I don't think this is something you should put up with. If I'd never left and made my boundaries incredibly clear when it all kicked off, I'm sure I'd still be an anxious, miserable wreck in the relationship (if it had survived until now). As it is, I have a wonderfully supportive DH who realized he nearly lost me over a couple of women he barely knew, and who has made it clear ever since that I am the priority in his life.

If your man reacts with anything less than total candor and honesty and remorse over you no longer tolerating his behavior, walk away and never come back.

AnnaF55 Fri 22-Sep-17 22:18:53

bluebeau - I don't understand what he's not getting because the relationship seems great, we do lots of travelling and fun things together and we talk deeply about all kinds of topics. I asked him if there's perhaps some need im not fulfilling, he said no. While he said he doesn't always find it easy to open up, he does talk to me about problems in his life. We also did talk through the relationship issues before he talked them through with his friend. The only thing I can think is we all need sounding boards sometimes. I have family and friends closeby while most of his friends and family live far away. It seems as though he doesn't feel comfortable confiding in men friends.

Wombofonesown - thank you for your story. It is a more hopeful one. My guy has a good heart but poor boundaries and I don't really understand it. I have told him the friendships stop or we stop. He said he didn't think carefully about what he had to lose but why the h*ll not??

27Feb - your reply proves how everyone's boundaries are different. For me the sheer volume of messages is a problem. Having another woman in your mind to that extent doesn't sit right with me at all.

27Feb Fri 22-Sep-17 23:02:07

Everyone is different, I guess. I don't think I would be OK with a partner who wanted to monitor my friends in that way but then, I'm bisexual so I guess I sort of have to push for it being possible to have platonic friendships with people of the same gender you date or I'd live a very lonely life! grin

AnnaF55 Fri 22-Sep-17 23:06:37

I also have platonic friendships with men that I value. But I don't speak with them daily, to me that's off.

Honestly I admit I am quite old fashioned. The way I see it is pre-technology you were married and when you returned home at night it was the two of you together. Now you can be together while perhaps several people message you/your oh, interrupting your time together. It's an epidemic and it bothers me.

27Feb Fri 22-Sep-17 23:12:39

Do you have any female friends you speak to daily? I guess I'm trying to figure out if it's that you don't like him having opposite gender friends (which I know is a fairly common thing for straight couples, and it's clear from a lot of these comments that you're not alone by any stretch of the imagination) or if it's a tech thing.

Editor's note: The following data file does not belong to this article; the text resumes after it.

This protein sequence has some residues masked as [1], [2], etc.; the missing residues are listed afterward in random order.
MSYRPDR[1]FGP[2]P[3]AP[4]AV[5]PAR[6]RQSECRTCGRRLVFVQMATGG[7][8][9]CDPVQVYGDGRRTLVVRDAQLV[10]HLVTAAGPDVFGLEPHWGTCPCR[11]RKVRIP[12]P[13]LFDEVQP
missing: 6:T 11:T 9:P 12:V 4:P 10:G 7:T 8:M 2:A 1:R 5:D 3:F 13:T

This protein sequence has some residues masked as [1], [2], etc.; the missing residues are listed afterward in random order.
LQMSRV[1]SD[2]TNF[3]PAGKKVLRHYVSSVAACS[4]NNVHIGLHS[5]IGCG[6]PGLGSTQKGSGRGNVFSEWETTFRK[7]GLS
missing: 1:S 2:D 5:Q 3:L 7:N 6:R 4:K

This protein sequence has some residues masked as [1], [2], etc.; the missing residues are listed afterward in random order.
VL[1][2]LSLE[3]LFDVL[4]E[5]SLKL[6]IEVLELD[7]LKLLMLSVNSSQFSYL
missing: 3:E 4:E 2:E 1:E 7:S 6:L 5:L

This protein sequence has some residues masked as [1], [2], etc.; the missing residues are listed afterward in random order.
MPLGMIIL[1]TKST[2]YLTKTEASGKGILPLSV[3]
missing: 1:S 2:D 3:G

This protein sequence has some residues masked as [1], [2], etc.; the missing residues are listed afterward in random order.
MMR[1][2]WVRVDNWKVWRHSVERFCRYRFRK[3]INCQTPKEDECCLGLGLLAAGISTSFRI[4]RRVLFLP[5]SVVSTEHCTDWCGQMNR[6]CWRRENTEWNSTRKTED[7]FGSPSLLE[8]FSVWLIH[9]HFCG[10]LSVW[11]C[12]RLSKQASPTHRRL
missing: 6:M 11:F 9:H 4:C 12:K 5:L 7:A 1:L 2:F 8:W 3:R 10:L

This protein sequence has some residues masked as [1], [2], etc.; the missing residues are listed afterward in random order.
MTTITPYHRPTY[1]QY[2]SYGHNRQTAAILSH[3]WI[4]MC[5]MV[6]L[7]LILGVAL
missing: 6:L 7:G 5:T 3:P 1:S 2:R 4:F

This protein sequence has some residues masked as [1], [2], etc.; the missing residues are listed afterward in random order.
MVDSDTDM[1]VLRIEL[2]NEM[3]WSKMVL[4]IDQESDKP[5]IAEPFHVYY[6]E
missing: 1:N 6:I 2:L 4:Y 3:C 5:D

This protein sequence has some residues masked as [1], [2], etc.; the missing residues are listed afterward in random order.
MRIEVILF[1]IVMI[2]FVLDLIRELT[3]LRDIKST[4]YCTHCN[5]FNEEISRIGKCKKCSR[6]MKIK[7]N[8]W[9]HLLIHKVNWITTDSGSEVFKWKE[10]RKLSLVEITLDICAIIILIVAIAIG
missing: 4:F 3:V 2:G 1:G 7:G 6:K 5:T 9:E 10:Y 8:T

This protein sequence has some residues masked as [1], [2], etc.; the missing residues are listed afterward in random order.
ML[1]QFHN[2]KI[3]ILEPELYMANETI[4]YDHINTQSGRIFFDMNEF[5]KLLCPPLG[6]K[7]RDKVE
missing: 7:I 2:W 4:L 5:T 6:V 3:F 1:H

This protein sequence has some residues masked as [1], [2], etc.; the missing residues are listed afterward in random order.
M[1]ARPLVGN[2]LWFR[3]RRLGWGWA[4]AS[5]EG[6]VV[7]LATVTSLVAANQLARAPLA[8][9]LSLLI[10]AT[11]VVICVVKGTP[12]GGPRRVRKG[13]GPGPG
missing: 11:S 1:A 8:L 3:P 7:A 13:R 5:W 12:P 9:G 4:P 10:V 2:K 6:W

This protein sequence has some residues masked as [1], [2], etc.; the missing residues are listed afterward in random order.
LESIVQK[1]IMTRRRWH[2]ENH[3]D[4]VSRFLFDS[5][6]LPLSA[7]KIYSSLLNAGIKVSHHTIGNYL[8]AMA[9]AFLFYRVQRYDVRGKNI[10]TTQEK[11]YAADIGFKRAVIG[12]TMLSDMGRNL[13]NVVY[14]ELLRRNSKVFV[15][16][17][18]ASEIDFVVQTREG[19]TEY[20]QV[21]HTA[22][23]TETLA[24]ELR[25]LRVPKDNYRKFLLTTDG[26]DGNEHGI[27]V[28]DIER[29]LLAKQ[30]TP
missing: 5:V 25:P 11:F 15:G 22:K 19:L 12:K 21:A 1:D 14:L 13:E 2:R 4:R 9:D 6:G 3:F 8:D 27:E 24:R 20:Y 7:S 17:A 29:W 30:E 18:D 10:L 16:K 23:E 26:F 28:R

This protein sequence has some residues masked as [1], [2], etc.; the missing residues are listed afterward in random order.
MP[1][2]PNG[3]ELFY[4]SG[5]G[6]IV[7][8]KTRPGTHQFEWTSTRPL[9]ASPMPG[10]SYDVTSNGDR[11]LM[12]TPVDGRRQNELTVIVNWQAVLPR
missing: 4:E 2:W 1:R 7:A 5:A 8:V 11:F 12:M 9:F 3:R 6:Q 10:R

I think I understand the latter a bit better. I have various people I talk to daily - my absolute best friend is a gay man, and we probably exchange messages on a daily or near daily basis, and know far more about each other's husbands than is probably needed! - but I also definitely have 'devices off' time when I come home, cook, play with DD, snuggle OH, do stuff together, and I'd be pissed if that was being interrupted by constant little beeping noises from the phone.

I think that's less about who my partner is talking to, though, and more about basic courtesy.

AnnaF55 Fri 22-Sep-17 23:20:51

It's a mixture of not being crazy about tech and feeling he has poor boundaries with women. Also in 2 of my previous relationships I had concerns about female friends and was proved correct each time. As for him having female friends, fine, but not that are as much a part of his daily life as me more or less.

I don't have any female friends I told to every day. He doesn't have any male friends he talks to every day, it's just the women.

He knows I dislike the notifications and constant phone time so has made an effort to put the phone down while with me more recently.

Cricrichan Fri 22-Sep-17 23:31:22

He talks to friends who happen to be female. Why isn't he allowed to talk to his friends?! I think the problem is you.

AnnaF55 Fri 22-Sep-17 23:42:59

Well im not opposed to a bit of my own self reflection. But I'm not comfortable being in a relationship with a man that messages other women daily. Especially when I feel like they are treated as the pseudo online girlfriend.

RestlessTraveller Sat 23-Sep-17 00:04:45

I have three close, male friends I chat to them everyday. If my husband had an issue with that I'd be out the door.